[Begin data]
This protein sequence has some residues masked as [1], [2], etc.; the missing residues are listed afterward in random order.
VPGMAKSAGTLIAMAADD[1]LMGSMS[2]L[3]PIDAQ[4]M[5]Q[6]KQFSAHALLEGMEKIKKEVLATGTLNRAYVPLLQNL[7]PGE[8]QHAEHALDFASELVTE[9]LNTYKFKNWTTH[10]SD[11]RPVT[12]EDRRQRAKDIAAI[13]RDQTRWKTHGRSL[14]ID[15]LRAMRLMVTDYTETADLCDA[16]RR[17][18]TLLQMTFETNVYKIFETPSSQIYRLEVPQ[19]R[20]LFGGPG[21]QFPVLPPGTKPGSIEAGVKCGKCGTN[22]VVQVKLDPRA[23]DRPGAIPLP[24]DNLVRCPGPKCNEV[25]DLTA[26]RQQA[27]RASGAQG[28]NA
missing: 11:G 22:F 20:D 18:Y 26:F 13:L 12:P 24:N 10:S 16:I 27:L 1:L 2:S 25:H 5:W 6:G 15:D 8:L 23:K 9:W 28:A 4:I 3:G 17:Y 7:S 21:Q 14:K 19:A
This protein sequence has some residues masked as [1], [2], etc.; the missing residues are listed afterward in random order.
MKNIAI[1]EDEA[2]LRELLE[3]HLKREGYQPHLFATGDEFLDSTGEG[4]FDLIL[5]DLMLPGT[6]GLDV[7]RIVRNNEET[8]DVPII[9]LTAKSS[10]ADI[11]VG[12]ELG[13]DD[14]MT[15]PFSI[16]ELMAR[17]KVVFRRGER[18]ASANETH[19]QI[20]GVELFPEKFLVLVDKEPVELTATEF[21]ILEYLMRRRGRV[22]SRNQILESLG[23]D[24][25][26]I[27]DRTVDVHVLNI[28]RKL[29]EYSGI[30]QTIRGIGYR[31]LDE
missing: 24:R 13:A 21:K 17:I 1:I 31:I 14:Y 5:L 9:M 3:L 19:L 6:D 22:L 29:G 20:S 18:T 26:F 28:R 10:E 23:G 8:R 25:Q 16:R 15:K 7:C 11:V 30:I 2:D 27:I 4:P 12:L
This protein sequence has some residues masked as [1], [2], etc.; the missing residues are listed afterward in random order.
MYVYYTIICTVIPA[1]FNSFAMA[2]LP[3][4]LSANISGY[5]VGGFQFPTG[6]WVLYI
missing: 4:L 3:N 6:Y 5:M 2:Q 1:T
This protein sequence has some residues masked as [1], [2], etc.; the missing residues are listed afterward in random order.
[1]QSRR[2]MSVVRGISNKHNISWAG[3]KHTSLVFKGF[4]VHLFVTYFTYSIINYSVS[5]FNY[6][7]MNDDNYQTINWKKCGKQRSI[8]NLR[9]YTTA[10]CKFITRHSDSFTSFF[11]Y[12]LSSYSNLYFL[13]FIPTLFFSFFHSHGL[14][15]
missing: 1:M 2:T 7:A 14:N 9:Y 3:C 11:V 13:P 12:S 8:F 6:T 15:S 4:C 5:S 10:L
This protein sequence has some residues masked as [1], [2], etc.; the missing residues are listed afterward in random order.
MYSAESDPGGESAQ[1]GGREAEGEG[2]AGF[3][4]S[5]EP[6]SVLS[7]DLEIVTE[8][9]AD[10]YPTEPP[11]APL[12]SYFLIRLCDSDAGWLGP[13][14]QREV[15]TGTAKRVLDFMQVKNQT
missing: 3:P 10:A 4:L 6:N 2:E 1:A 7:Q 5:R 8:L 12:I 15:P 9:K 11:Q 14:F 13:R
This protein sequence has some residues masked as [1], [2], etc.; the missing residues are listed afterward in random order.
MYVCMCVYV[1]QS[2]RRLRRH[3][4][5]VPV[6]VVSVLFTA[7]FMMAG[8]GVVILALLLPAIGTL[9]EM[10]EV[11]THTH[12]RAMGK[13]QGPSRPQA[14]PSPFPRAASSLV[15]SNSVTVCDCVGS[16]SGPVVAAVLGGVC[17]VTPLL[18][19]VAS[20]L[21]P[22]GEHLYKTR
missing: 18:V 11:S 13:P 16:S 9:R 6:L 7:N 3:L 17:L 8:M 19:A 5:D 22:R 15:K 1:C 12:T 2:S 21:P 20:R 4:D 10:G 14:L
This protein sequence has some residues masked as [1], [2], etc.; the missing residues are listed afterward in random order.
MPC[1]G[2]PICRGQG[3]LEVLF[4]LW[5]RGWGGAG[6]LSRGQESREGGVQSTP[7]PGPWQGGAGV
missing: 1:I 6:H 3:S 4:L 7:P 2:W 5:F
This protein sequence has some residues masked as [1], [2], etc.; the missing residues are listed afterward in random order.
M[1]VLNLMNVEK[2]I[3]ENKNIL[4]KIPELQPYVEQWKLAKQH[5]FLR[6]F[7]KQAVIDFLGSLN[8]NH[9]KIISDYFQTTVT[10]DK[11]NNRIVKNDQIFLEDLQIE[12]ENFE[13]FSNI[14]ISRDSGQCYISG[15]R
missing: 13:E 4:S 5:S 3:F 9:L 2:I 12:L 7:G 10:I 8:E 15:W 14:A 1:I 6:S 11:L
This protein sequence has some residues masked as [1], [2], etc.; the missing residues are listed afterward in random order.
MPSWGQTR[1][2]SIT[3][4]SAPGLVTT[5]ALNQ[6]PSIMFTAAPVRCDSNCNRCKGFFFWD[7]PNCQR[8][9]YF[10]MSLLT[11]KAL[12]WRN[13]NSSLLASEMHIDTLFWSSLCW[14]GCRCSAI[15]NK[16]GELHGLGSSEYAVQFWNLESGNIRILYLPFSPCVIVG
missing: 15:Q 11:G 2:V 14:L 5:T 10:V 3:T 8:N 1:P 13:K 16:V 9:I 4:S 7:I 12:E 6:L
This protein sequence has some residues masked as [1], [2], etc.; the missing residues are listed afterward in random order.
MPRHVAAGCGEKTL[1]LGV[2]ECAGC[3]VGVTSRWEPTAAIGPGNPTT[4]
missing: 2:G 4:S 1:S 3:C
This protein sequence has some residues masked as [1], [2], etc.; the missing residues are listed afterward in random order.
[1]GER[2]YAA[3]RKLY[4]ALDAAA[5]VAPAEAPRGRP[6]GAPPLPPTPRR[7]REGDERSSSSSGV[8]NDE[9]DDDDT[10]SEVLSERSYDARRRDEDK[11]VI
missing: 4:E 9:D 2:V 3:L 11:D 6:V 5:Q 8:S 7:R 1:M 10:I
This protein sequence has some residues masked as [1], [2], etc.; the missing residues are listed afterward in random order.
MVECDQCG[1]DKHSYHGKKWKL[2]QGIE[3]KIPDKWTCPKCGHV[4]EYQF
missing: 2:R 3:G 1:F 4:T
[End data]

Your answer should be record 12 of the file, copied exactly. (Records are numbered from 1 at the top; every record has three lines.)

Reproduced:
This protein sequence has some residues masked as [1], [2], etc.; the missing residues are listed afterward in random order.
MVECDQCG[1]DKHSYHGKKWKL[2]QGIE[3]KIPDKWTCPKCGHV[4]EYQF
missing: 2:R 3:G 1:F 4:T